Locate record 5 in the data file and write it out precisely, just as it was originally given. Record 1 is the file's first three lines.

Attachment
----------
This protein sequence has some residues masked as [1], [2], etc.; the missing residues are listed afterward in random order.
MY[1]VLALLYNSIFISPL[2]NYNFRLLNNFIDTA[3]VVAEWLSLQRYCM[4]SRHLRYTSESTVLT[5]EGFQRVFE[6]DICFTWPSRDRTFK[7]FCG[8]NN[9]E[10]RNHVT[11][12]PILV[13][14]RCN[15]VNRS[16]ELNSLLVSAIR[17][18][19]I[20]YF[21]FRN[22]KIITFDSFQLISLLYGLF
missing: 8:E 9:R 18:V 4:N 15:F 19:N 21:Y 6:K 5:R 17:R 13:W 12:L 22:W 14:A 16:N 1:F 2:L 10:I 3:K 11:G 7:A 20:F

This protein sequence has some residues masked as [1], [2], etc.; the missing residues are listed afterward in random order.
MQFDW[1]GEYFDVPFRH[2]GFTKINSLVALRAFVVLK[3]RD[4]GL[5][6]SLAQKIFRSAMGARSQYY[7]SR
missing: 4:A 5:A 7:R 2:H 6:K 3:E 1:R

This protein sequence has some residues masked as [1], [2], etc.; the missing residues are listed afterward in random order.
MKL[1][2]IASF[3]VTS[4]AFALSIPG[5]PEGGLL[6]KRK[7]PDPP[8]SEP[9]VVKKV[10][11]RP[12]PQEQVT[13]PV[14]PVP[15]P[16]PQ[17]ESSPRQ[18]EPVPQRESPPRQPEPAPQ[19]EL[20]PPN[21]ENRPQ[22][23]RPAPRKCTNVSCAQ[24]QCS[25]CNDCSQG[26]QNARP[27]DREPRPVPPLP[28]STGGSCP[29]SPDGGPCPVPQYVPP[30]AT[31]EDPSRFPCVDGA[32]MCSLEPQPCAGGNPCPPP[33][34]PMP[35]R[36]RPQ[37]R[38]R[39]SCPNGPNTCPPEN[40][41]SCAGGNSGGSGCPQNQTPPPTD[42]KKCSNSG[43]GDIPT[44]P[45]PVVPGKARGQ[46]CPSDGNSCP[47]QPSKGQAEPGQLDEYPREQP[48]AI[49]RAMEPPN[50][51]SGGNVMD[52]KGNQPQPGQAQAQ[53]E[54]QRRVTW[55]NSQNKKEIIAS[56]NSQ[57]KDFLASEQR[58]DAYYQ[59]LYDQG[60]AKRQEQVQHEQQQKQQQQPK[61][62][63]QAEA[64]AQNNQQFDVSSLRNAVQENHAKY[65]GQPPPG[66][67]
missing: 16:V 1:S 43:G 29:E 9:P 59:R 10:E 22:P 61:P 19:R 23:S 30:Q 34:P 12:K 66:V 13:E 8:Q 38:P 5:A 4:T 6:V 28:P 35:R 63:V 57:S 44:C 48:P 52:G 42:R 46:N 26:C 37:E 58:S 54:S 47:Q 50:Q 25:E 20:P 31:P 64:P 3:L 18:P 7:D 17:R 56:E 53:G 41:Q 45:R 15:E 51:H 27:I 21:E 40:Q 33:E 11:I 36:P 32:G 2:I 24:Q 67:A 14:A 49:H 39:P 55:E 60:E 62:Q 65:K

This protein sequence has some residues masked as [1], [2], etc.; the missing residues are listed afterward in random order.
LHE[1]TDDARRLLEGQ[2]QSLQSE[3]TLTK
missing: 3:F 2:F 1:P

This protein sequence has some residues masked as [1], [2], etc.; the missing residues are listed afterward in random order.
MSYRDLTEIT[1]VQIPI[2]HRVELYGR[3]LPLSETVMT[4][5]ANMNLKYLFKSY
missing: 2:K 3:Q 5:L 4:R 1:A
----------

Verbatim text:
This protein sequence has some residues masked as [1], [2], etc.; the missing residues are listed afterward in random order.
MSYRDLTEIT[1]VQIPI[2]HRVELYGR[3]LPLSETVMT[4][5]ANMNLKYLFKSY
missing: 2:K 3:Q 5:L 4:R 1:A